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Pulsk Ravn (DK)
Ålekistevej, May 2011

Pulsk Ravn’s signs in front of Ålekistevej’s characteristic apartment buildings reproduce the buildings in miniature. The doubling displaces the scale, renders the great structure innocent and celebrates the ordinary.

What does your work consist of?


Pulsk Ravn
I have made signposts to reproduce buildings on Ålekistevej in miniature. The copies are put in front of the originals as a distant view, a reflection of reality. As a supplement to the bus stop signs on Ålekistevej, my signs indicate the unseen. I focus on the overlooked places, the pockets of this specific urban space. It is a site-specific intervention, which celebrates and portraits “non-spaces” along the street.

What about these places and Ålekistevej interests you?

PR Ålekistevej is sort of a complex place, like a theatre setting. There is a clash between, on the one hand, the wind-swept, bombastic and raw and, on the other hand, something wonderful, nostalgic and sweet, which inspires my model house-like work. As a visually oriented being, I immediately fell in love with the small shops along Ålekistevej – their old fashioned storefronts with shop insignias and curious window displays. But moreover, the local atmosphere is characterized by big housing blocks, strange nooks and crannies and other details that give the place its meaning. So in stead of stating the obvious, I wanted to work with, inter alia, the read brick housing blocks with white windows that dominate the area.

How do you conceive of the unseen or the overlooked?

PR The unseen is that which one does not find immediately interesting or exotic. What you wouldn’t normally notice or indicate. Usually, a few weird corners are the ones giving the place its identity, atmosphere and character. I like to bring the ordinary, what you wouldn’t notice or might even actively ignore, to the forefront as the centre of attention. The work gives column inches to the unseen and ordinary. I don’t want to exhibit the individual inhabitant of Ålekistevej but to pay tribute to their specific neighbourhood.

The small scale also makes the bigger original appear more innocent and forgiving, as opposed to clumsy and ugly, and designates the wonderful aspect of what is usually perceived as profoundly un-wonderful. The project shows the specifically local and extraordinary aspect of those buildings that are otherwise ordinary, common and to be found in the entire country or, actually, the entire world.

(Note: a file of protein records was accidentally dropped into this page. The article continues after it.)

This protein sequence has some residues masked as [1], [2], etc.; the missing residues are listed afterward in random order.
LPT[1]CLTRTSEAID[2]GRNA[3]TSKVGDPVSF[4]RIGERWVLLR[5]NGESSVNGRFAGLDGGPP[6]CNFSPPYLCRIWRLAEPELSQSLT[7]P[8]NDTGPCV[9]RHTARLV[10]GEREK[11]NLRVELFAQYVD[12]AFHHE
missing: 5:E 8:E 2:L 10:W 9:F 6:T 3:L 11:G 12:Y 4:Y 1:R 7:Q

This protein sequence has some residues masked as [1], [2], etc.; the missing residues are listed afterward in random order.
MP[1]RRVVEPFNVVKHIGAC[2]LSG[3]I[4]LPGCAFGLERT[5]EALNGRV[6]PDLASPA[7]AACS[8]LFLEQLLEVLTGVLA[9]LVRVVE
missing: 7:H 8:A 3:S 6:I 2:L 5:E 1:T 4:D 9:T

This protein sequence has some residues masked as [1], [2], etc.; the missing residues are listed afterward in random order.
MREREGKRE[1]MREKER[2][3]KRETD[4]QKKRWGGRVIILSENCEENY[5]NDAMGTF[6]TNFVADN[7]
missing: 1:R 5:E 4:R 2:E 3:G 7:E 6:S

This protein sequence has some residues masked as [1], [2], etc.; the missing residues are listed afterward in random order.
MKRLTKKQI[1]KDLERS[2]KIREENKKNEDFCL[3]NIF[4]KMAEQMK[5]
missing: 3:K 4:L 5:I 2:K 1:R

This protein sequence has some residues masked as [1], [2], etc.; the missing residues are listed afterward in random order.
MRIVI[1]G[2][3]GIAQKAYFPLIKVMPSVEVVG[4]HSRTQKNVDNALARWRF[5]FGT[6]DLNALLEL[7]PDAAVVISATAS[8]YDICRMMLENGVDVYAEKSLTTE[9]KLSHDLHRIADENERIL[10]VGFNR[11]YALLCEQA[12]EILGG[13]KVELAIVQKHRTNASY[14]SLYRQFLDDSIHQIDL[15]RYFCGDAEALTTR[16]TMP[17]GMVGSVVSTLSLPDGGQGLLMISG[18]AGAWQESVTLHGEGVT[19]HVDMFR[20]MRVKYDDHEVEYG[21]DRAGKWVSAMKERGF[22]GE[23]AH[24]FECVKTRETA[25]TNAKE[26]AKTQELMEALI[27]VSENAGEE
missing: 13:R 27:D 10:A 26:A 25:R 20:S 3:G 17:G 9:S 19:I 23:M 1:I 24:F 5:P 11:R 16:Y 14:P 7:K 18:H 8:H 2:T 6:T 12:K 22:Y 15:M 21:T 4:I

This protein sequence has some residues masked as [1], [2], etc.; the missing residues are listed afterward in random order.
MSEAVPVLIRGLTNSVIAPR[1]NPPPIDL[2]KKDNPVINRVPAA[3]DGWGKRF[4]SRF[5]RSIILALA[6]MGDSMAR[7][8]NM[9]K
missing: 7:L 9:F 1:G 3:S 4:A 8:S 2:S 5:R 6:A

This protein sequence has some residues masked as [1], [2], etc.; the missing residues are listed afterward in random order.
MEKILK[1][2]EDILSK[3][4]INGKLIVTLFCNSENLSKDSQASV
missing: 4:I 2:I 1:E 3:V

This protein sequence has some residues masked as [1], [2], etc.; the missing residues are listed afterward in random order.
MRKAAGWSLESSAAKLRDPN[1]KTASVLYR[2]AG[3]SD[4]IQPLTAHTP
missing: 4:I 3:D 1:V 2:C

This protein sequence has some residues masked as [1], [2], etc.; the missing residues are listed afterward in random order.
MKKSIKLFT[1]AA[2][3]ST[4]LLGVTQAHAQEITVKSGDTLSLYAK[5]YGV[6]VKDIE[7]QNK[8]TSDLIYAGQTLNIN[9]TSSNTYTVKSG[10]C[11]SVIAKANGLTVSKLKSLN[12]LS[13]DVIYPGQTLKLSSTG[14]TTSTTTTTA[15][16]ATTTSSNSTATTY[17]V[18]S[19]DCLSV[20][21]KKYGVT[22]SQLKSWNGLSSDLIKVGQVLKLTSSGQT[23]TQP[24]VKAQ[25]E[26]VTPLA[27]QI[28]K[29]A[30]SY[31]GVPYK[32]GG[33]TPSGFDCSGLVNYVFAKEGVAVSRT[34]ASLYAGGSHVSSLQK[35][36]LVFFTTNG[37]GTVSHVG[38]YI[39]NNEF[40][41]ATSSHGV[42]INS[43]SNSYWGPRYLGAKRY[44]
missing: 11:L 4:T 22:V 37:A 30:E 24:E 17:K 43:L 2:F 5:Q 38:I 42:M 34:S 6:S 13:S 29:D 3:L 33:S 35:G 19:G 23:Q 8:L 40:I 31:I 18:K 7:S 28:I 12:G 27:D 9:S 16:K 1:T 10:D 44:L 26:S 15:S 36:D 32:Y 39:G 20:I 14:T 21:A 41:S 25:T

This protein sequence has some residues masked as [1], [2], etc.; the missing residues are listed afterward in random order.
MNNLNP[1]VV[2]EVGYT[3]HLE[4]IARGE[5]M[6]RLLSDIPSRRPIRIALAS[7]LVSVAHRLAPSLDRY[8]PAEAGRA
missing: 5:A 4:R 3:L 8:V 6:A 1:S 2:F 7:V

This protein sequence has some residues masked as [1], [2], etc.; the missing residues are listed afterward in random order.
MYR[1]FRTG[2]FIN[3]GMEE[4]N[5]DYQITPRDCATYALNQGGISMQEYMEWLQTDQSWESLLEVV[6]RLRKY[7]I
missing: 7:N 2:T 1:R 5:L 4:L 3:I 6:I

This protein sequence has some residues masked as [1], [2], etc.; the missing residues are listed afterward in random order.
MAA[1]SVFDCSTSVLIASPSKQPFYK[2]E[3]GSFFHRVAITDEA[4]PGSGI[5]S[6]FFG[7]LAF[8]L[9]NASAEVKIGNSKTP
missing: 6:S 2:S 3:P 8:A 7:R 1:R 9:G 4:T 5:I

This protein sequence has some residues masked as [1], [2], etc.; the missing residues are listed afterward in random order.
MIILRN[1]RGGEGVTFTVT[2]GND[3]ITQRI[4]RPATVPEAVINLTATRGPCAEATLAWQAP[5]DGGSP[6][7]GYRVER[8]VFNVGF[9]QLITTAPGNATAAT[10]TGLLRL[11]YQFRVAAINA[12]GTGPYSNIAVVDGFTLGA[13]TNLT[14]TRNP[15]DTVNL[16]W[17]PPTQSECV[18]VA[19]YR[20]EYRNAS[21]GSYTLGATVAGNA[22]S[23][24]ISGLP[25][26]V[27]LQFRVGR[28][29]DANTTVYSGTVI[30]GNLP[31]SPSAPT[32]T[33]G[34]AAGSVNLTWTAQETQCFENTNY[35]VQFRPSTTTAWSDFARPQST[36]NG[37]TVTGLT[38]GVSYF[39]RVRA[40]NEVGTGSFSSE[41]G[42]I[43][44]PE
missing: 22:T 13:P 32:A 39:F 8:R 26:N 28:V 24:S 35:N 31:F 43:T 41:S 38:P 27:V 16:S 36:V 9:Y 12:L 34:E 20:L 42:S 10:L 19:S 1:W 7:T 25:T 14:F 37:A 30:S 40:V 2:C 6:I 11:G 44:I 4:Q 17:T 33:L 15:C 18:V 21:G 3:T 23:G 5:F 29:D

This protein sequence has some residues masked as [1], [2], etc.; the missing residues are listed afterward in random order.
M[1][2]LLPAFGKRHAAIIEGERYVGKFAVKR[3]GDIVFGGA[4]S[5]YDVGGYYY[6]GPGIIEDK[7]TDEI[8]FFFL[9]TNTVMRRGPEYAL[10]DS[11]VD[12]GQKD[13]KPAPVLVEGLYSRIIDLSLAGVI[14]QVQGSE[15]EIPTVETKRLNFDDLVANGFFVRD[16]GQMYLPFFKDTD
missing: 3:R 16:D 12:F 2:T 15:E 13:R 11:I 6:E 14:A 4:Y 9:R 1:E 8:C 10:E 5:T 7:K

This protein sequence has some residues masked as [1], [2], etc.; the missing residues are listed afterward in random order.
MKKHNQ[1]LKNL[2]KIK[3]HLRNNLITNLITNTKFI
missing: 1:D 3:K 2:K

PR The displacement of scale suddenly turns that which is usually big to into something small and thus accentuates the familiar aspects of the original. If you turn the scale upside down, the building is suddenly the bigger element in a model town. Houses are giant monuments that surround us at all times. They are sculptures we live in. They pose a fascinating framework for the individual. They are tiny boxes that constitute the city. When you move about in a city there are a lot of planes, contours and levels. Seen with the eyes of a tourist who doesn’t know the context, they are just shapes. I find these graphic and visual elements in the urban landscape interesting: like scenarios that preserve situations in a freeze-frame.

Like the city and its houses, my project poses a framework, but for the uncontrollable. It collaborates with the passers by. My field necessitates a certain humility to allow people to gain different experiences from it. Artists, designers and architects may contribute with a framework you can look through and the greatest thing is when people see something new.

Ålekistevej at Buskager, Hyltebjerg Allé, Vanløse Byvej and Ålekistevej 60-62. Fully accessible

Photo: Malene Nors Tardrup